Monday, May 1, 2017

Non-Fiction Book Review
Victory at Yorktown: The Campaign that Won the Revolution
Richard M. Ketchum
 
What many people find disturbing about the general populace today is their lack of knowledge of our country’s past. Certainly an understanding of how our country came to be is essential for us to be clear-sighted citizens.

The historical information that “Victory at Yorktown” provides is targeted for adult readers more than it is people of high school age. Reading the book and appreciating its content require a discipline that I believe high school age readers have not yet sufficiently developed. They would benefit more from reading accurate historical fiction.

If the reader is patient, if he reads each chapter after a sufficient time has elapsed to allow him to return to “Victory at Yorktown” refreshed, he will be rewarded.

The book takes up the narrative of the military struggle between American and British forces in 1780, five years after redcoat soldiers and Massachusetts militiamen had fired at each other at Lexington and Concord. Ketchum must set the stage for what is to follow, a difficult task because he has so much to cover. I found the first two chapters and Chapter 4 rather dull, mainly because Ketchum had to present so much diverse information.  I wanted him to focus on two, three, or four aspects of all the information he presented. For instance, I wanted him to expand upon the civilian population’s "shocking indifference" toward the war.  A large segment of the American people had sided neither with the rebels nor with the British, finding fault with both. 
 
After Chapter 4, Ketchum’s narration became more concise and detail-oriented.
 
In Chapter 5 Ketchum did a fine job presenting Nathanael Greene’s and Daniel Morgan's backgrounds, essential detail that makes more believable the two Americans' successes as military leaders. Morgan's triumph at Cowpens is very well narrated. Detail like Cornwallis leaning too heavily on the tip of his sword and breaking it while listening to the news of Tarleton's defeat added interest.
 
Chapter 6 makes the important point that Washington and the French were willing to act, to take risks, while the British (General Clinton in particular) were not. Clinton was content to stay in New York rather than risk an engagement while Washington and Rochambeau were crossing the Hudson River on their way to Virginia. He could have destroyed Washington before Washington linked up with the French army, but he stayed put. To use a football saying, "He played not to lose." Admiral de Grasse was willing to risk encountering the British fleet by sailing from the West Indies to the Chesapeake. The French government upon Ben Franklin's prodding was willing to double down and contribute essential supplies and currency at a time when investing more in America could logically be viewed as wasting valuable resources. Washington was indeed a gambler, out of necessity, yes; but being a gambler was also, apparently, part of his nature, as he had demonstrated earlier in the war. As Ketchum points out, so many variables had to come together. Had they not, Washington's plan to defeat/capture Cornwallis's army would have failed.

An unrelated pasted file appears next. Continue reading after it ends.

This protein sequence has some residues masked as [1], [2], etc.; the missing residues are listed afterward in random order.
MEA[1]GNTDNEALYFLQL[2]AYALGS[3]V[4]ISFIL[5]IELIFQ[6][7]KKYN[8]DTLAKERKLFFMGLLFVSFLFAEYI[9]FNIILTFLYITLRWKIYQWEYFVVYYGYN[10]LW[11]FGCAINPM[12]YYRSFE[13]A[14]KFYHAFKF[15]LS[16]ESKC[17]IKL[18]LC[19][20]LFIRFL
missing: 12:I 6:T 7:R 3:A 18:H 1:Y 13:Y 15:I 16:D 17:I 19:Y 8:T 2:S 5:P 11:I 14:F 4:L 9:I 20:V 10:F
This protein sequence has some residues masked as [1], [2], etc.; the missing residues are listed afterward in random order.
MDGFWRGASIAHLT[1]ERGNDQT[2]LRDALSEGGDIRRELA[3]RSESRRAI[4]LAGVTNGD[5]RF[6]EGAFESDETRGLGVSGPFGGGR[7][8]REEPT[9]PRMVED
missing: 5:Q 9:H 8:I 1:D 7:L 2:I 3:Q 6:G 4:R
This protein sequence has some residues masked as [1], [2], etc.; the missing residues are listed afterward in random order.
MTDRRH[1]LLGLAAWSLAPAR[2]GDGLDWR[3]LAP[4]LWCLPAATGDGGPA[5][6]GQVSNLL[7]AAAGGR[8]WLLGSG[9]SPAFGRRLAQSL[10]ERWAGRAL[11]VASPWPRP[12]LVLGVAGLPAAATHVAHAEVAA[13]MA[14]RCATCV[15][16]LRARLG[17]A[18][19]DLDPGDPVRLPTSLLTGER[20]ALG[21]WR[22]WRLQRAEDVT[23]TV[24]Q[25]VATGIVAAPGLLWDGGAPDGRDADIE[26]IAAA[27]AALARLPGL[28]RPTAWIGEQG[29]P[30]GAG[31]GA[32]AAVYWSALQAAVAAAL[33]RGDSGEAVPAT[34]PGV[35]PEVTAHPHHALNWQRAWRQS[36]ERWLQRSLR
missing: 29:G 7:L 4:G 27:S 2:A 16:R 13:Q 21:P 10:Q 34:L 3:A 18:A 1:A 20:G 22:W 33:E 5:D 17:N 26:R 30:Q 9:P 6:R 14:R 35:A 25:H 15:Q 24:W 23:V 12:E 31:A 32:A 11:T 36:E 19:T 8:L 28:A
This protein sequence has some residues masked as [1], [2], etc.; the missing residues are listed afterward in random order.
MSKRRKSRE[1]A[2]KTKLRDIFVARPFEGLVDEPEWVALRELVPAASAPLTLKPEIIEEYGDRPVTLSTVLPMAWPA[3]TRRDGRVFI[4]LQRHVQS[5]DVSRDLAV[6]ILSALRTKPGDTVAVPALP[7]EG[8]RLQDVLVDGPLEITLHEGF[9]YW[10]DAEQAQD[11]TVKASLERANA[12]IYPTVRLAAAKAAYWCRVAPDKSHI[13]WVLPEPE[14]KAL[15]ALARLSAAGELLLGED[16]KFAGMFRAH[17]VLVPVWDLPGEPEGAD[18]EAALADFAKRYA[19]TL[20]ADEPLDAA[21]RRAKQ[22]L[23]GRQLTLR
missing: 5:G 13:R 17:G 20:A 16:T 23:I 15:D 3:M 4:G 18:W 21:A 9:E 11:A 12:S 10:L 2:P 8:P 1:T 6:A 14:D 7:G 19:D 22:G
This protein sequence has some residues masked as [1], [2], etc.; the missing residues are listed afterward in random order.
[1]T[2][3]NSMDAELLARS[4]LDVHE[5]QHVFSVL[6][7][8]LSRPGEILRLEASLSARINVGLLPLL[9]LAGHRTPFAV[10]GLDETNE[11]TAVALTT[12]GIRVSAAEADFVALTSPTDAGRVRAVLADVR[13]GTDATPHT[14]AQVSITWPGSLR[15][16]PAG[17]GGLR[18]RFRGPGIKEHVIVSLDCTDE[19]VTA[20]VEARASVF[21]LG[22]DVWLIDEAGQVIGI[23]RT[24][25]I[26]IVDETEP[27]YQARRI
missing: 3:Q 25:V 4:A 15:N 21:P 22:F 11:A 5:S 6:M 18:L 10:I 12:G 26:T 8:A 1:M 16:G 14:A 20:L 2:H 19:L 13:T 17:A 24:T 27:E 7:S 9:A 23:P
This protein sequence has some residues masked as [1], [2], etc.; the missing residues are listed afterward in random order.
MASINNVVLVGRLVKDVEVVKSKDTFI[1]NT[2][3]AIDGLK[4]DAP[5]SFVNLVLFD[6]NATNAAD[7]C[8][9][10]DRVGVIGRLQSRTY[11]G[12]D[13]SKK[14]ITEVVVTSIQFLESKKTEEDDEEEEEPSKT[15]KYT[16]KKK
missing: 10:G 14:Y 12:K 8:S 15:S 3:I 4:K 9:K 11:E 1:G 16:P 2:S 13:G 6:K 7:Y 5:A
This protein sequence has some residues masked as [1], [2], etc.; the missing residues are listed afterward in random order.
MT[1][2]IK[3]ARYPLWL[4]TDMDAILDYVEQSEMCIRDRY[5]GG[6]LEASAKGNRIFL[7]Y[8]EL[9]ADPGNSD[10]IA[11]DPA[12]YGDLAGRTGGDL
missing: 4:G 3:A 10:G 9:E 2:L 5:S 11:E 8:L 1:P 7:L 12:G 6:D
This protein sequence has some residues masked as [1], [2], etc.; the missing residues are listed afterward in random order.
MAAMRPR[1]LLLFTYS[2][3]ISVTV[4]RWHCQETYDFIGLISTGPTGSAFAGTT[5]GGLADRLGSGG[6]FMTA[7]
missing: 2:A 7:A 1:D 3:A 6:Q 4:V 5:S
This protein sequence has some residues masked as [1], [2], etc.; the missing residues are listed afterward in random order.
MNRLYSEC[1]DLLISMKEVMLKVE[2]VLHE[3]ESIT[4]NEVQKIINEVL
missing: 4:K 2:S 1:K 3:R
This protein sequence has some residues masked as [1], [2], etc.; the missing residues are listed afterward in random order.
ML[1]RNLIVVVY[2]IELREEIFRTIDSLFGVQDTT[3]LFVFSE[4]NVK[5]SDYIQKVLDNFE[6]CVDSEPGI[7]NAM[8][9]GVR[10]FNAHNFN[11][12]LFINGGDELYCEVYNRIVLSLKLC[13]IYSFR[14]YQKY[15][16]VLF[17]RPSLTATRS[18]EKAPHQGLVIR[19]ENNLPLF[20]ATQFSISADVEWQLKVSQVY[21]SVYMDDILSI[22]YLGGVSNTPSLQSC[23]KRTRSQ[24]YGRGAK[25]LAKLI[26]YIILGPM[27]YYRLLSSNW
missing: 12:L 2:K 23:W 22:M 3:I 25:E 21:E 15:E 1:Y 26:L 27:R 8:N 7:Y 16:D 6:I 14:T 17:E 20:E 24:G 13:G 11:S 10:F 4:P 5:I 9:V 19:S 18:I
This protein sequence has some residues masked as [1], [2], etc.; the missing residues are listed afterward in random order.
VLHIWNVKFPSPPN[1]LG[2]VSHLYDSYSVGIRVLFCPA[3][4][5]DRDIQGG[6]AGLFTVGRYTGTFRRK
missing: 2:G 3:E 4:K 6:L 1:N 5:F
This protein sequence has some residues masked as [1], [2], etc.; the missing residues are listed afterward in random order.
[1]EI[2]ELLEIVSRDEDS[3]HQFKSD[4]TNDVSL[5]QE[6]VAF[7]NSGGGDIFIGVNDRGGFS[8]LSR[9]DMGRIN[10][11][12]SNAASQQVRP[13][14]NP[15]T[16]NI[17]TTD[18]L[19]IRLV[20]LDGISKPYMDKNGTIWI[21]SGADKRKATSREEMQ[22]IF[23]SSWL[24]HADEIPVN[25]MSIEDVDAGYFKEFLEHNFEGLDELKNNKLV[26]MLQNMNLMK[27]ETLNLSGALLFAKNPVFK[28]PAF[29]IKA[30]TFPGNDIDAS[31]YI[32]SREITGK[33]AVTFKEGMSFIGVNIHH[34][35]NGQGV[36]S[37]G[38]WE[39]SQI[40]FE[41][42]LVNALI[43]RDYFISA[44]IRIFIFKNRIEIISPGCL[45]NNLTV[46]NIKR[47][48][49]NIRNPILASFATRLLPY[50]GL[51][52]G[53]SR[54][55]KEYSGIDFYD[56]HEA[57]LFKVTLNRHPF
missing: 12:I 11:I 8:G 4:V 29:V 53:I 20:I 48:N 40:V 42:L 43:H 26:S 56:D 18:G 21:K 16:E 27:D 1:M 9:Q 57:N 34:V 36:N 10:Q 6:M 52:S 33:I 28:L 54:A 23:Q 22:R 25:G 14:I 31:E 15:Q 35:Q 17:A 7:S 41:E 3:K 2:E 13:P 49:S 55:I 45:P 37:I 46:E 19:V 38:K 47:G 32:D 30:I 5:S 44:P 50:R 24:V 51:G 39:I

Highlights of Chapter 7 were Rochambeau loaning Washington 20,000 dollars, the French impression of Philadelphia, the lines on page 166 about Philadelphia merchants wanting the war to continue and Americans showing "a certain deference to those with money," the importance of the West Indies, the crucial element of luck (favoring the French), and the sluggish Admiral Graves (whom General Howe had despised in 1775) being in command of the British fleet when it engaged de Grasse's ships. Not to be overlooked was the incredible ineptitude of the British high command.
 
In Chapter 11, his final chapter, Ketchum is at his best both in his selection of historical information and in the quality of his narration.  Ketchum's criticism of the British high command and George III was spot-on. Washington's special qualities shine through especially in this chapter. His farewell to his officers in New York was especially well written.
 
My appreciation of the author grew as I advanced through the book.  I took away a better appreciation of the extreme hardships suffered by those who served their states and their united cause, the absolute necessity of France’s assistance, George Washington’s indefatigability, integrity, and willingness to take chances, and the Continental Congress’s utter incapacity to govern. My awareness of the amazing incompetency of the British military leaders and the extreme obduracy of George III was reinforced.  I appreciated as well the role that chance played in the outcome of events, be it who lived or died or what broad opportunities were utilized or wasted. If no other conclusion stays with the reader, the one that should remain is that our forefathers were extremely fortunate to have won their independence. I wish most Americans today had that appreciation.